China is going for green energy with NGO's help
Updated: 2012-10-18 15:48
By Cecily Liu and Zhang Haizhou in London (chinadaily.com.cn)
Peggy Liu, chairwoman of the Joint US-China Cooperation on Clean Energy, or JUCCCE, said that she often gets asked if China really wants to go green.
"Of course China wants to go green," she said. "But it's for a different reason than America. The Americans are coming from a moral standpoint, but in China it's more visceral, because we smell, we eat and we breathe pollution every day."
An adviser to former US President Bill Clinton's climate change initiative and honored in 2008 by Time magazine as an "environmental hero", Liu became internationally renowned for her work at JUCCCE, a non-profit body helping China to implement clean technologies.
In July, she went to London to receive the maiden Hilary Step Award, a leadership award named after New Zealand mountain climber Sir Edmund Hillary.
On the same trip, she also gave talks about JUCCCE's work at various organizations, including the solar energy company Solar Century, and the advertising agency Saatchi & Saatchi.
"A lot of these people don't really understand China, so we're building bridges with two hopes - one is to bring best practices and new technologies into China, and the other is to show the world how they can benefit from collaborating with China," she said.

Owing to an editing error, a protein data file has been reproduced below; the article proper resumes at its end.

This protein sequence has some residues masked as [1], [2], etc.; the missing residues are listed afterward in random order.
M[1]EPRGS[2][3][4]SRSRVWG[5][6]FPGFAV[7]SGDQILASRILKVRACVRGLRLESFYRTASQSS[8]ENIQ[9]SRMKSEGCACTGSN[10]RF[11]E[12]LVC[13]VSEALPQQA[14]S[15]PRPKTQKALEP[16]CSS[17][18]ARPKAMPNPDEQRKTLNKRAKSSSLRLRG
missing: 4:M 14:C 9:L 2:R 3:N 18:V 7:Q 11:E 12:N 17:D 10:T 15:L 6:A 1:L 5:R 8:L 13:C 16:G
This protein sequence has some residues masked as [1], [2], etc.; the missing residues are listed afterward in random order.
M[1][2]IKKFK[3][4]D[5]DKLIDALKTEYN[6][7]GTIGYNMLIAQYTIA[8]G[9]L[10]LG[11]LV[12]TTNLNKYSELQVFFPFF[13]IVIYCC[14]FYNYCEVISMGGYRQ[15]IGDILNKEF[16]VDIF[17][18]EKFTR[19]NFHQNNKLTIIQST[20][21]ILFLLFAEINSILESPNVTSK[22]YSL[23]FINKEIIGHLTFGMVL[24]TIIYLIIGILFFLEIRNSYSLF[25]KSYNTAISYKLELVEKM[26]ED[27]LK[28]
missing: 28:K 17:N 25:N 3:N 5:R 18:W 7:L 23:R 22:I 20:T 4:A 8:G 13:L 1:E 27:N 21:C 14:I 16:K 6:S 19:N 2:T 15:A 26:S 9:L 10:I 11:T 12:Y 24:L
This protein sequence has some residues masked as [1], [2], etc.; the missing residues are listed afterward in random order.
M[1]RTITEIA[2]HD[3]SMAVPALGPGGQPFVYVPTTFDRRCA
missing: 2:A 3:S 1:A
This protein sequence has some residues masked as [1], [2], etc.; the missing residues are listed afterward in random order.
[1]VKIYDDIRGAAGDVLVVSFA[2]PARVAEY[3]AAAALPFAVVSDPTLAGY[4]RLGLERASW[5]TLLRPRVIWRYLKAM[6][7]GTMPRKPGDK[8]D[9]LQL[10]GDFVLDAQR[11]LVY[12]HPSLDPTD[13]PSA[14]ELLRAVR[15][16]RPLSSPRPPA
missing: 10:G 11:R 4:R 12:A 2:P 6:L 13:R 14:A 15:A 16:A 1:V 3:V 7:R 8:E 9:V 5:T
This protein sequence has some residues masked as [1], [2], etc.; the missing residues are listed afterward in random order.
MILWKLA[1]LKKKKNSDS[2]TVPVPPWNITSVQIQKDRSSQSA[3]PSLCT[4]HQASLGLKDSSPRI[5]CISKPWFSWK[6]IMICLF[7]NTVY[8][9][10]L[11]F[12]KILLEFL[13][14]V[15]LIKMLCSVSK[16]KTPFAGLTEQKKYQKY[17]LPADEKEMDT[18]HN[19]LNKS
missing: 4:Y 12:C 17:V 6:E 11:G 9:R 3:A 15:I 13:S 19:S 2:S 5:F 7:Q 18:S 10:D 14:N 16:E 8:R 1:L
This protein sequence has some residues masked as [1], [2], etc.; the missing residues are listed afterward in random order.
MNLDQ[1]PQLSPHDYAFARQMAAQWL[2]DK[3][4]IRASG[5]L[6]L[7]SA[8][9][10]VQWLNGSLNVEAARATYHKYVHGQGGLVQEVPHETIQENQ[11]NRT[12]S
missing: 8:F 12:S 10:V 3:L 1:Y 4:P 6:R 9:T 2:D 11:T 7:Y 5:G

A major part of JUCCCE's work is bringing Western experts to China to speak about sustainability concepts at mayoral training sessions. A total of 322 mayors have attended the sessions to date.
Two concepts recently taught to the mayors are ecotourism and heritage-tourism - where tourists explore the heritage of the sites with minimum impact to the natural environment.
Liu said that the concepts were well received by the mayors, and the local government from Mentougou, a former mining district near Beijing, held a full-day symposium to explore how eco-tourism can be implemented.
Another JUCCCE project is to bring foreign experts and companies to China to help build its smart-grid system, which has become a priority in China recently. Last year, China's State Grid Corp announced plans to invest $250 billion in electric power infrastructure upgrades over the next five years, and another $240 billion between 2016 and 2020.
Unlike conventional grids, smart grid components are upgraded to include sensors, computers, and a wireless interface, allowing the electric grid to transmit and distribute electricity more efficiently.
With JUCCCE's help, the US clean energy company Duke Energy and the China-based ENN Group reached an agreement to together build China's first smart energy "eco-city" in Langfang, near Beijing, last January.
Duke Energy will bring to the table its expertise in various technologies, including energy storage, energy efficiency, energy recovery and electric vehicle infrastructure.
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